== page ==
Lessons in Gift Giving

Posted: January 7th, 2013 | Author: | Filed under: Holidays, Little Rhody, Pets, Shopping, Sisters | 2 Comments »

The holidays are the perfect time to show kids that giving can be as much fun as getting. But I bungled my shot at teaching that lesson this year.

At Thanksgiving I had the harried working-mother last-minute realization that I wanted to find a way for us to give back somehow. But by the time I tried signing up to serve at a soup kitchen, all the places were flush with other more organized, plan-aheady do-gooders.

At Christmas I wanted us to bring toys to the local firehouse for Toys for Tots. At least, I had that thought then must’ve seen something shiny, got distracted, and forgot about it. It wasn’t until YESTERDAY when I saw a weeks-old photo of my friends’ kids on Facebook, arms laden with toys for those less fortunate that I slapped my head in a shoulda-had-a-V8 kinda way and remembered my intention.

Oh well.

Of course, it’s never too late to help others. All those soup kitchens still need donations and help and homeless kids need toys and clothes even though the Christmas spirit has been packed away and stowed in the attic for a year.

And it’s not like my kids learned nothing about the finer points of gift giving this year. There were plenty of gift swapping exchanges between them—trading toys they’d gotten that they decided they didn’t like as much as the thing their sister got. Inevitably once the new recipient of the item showed interest in it, the original owner howled to have it back. And Big Sis Kate, who’d usually contrived the often-unfair trade, would call Indian Giver. Which of course, we were always careful to point out should be Native American Giver.

They’ll learn eventually.

Other lessons in giving and receiving took place, and not just with the kids. After a long campaign between my three sisters and I, I’d tiraded against getting the ‘rents iPads feeling certain they didn’t want and/or wouldn’t use them. Instead I convinced one sib that a year-long subscription to The New York Times was just what they needed. On Day One of our visit home—with zero shopping days remaining—I saw that they already got the Times. D’oh! (And they LOVED the iPads they got from my other sister.)

This, I’ll note, was my follow up act to the previous year’s attempt at paternal gift giving. I’d decided a donation to a school in Africa was just what the man who had everything would appreciate. Paige’s preschool has a sister school in Zimbabwe and the kids there needed water canteens for their epic walks to school. After conferring with a sister on this donation-in-Dad’s-name concept, I was convinced that a gift card to a local restaurant would be more appreciated.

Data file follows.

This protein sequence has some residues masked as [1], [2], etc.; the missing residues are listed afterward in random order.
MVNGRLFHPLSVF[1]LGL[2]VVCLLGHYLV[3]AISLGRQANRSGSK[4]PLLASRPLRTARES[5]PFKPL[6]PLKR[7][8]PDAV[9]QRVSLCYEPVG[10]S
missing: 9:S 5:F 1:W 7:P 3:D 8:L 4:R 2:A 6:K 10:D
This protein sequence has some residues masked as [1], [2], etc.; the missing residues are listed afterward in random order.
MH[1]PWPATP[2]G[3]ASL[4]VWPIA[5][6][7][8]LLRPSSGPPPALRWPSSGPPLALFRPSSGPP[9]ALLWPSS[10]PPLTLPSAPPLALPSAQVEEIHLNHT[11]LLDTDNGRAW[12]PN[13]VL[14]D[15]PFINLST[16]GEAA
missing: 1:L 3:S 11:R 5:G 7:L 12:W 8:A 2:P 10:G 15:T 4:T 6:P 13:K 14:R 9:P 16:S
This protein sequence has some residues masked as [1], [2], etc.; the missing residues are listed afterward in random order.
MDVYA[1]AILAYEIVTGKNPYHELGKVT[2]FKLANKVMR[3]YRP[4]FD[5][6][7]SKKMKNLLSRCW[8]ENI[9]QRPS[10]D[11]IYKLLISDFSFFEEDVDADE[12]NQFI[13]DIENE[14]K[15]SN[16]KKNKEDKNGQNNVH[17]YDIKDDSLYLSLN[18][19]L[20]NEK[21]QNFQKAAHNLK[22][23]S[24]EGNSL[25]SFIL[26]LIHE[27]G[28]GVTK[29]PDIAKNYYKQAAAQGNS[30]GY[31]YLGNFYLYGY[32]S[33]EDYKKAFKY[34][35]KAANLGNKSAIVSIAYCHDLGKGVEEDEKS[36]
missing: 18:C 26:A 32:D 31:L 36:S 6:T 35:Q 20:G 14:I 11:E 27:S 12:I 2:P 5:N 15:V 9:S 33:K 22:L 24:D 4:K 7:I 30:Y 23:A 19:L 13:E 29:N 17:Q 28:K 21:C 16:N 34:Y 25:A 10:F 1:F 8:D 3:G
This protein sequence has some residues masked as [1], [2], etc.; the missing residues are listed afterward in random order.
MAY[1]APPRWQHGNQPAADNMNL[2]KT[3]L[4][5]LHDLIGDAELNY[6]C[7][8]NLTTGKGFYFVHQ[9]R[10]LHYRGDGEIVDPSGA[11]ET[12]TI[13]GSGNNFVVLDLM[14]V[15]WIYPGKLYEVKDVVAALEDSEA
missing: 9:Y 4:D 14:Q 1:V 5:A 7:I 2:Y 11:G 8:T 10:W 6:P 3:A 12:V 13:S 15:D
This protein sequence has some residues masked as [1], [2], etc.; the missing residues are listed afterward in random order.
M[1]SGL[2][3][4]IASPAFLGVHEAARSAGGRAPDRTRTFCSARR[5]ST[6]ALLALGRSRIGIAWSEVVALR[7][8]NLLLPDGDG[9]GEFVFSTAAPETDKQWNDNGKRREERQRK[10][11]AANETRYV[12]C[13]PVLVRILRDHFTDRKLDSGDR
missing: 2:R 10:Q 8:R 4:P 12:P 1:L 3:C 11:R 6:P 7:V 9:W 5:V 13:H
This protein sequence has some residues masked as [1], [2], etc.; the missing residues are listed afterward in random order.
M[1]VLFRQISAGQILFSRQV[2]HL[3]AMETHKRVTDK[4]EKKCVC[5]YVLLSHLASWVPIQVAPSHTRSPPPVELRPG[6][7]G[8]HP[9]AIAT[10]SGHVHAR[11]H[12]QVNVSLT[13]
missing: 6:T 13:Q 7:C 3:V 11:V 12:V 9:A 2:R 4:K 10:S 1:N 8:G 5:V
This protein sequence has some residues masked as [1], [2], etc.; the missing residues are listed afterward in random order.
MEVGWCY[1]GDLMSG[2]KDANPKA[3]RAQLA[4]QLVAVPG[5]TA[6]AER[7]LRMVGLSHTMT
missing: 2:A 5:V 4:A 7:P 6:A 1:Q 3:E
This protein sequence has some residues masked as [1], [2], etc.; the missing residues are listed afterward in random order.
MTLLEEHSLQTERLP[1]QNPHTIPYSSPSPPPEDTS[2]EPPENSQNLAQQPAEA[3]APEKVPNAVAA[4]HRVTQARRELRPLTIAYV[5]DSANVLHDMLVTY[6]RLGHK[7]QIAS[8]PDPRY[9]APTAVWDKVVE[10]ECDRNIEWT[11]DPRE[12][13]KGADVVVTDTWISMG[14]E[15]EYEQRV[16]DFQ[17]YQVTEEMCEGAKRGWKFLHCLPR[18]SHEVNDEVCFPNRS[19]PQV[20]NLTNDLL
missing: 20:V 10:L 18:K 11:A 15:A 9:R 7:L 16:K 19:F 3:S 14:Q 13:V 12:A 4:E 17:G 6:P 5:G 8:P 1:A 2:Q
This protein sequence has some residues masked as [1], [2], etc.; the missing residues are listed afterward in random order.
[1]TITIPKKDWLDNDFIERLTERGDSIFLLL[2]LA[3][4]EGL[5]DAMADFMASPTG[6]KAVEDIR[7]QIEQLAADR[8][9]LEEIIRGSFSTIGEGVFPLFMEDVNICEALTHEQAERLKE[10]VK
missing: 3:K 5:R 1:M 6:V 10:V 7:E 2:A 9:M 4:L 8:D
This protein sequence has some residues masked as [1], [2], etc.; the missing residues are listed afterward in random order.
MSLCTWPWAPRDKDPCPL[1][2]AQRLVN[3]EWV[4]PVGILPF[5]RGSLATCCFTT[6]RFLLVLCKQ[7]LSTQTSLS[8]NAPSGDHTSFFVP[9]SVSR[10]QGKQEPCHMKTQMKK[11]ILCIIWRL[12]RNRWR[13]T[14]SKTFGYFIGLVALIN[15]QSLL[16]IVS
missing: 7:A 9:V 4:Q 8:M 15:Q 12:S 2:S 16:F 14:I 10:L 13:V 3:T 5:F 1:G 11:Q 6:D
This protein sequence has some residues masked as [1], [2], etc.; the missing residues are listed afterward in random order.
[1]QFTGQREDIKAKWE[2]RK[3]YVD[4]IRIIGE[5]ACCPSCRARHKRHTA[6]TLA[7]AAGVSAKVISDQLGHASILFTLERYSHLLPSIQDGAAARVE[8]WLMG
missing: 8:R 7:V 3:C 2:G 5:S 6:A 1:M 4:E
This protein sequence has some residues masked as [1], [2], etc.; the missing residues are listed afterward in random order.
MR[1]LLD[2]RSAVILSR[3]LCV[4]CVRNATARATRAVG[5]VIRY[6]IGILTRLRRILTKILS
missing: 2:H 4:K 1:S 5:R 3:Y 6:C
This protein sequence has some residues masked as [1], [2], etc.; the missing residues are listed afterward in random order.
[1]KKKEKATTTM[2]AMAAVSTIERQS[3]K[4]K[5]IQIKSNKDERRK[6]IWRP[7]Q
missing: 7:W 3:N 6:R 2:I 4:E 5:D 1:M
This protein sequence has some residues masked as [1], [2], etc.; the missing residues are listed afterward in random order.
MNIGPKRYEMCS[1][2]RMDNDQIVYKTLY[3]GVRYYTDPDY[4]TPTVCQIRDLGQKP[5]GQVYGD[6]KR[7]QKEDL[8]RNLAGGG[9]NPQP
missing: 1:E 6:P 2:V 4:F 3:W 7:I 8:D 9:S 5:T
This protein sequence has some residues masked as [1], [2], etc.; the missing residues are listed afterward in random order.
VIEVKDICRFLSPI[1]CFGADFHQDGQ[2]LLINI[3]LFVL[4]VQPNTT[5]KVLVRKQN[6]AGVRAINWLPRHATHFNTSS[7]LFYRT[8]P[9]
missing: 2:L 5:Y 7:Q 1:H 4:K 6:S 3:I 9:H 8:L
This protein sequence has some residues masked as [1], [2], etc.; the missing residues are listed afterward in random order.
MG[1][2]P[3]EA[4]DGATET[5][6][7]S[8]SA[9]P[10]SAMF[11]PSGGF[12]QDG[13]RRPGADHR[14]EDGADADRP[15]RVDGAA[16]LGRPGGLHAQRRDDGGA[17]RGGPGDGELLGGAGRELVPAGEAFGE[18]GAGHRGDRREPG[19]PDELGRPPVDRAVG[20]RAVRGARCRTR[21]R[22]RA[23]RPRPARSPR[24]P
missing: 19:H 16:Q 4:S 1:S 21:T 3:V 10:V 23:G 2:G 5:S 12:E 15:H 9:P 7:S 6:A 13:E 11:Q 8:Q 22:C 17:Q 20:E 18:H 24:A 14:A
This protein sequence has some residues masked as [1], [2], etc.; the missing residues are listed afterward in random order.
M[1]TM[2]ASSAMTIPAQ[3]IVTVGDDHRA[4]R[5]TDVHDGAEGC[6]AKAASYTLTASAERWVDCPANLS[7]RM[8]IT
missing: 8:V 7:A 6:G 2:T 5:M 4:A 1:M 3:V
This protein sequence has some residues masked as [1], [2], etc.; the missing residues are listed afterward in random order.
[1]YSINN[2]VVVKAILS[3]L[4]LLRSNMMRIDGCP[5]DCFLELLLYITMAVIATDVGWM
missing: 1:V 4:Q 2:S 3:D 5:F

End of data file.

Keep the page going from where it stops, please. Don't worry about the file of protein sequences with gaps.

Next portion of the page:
Dad called that Christmas, his voice cracking with emotion, to report he’d received the best gifts ever that morning. His wife had paid for some third-world kids to have surgery on their cleft palates. Another of my sisters bought desks for a dirt-floored school somewhere in Africa.

“Such incredible, thoughtful gifts,” he croaked huskily. “It was really the best Christmas ever.”

Seemed silly at that point to inquire if they were looking forward to their dinner out.

This Christmas also provided us with lessons in re-gifting. Dad and his wife received a bag of red and green dog biscuits. For their pooch, of course. They have one of those immensely-adored retirement dogs who lives the life of Cleopatra. No nutritional or manufacturing information came with the canine treats—they were in a clear plastic bag cinched with a festive red bow.

The dog treats were deemed suspect. References to babies dying in China from bad formula were made. Undaunted by the potential harm they could cause I grabbed the sack before heading to visit friends who have two very large, very hungry dogs. Those nefarious biscuits might take down Dad’s small Dachshund, but my friends have a German Shepherd and a Great Dane. I figured a few bum biscuits were less likely to kill them, based on their body mass alone.

Batting the muzzles of the dogs away, my friend took the bag, thanked me and holding it up out of reach, twirled it around to find an ingredient list. Did I know, she asked, if they contained chicken or beef? Turns out that Duke, their Great Dane, is allergic to the processed versions of those proteins. But, she said, setting the bag on her counter, her dog walkers’ dogs would most certainly appreciate the biscuits.

Or would they?

Let it be known that there’s a bag of Christmas-colored doggie treats currently making their way ’round South Eastern New England like some hot-potato fruitcake.

So then, my gifting take-aways to keep in mind for next year:

1. Reserve volunteer opportunities early at soup kitchens. Turns out those are some of the hottest reservations to book at the holidays.

2. Prioritize gift-buying impulses in this order: anything related to children in Africa or made by Apple.

3. Do not consult with—or lobby to—your siblings when buying gifts for your parents. Both approaches inevitably backfire.

4. When it comes to selecting gifts for pets, dispense with any notions of packaged snacks or treats. Opt instead for a gift card to the local fancy restaurant.


A Fish Called Wanda

Posted: October 26th, 2011 | Author: | Filed under: Kate's Friends, Miss Kate, Pets, Shopping | 5 Comments »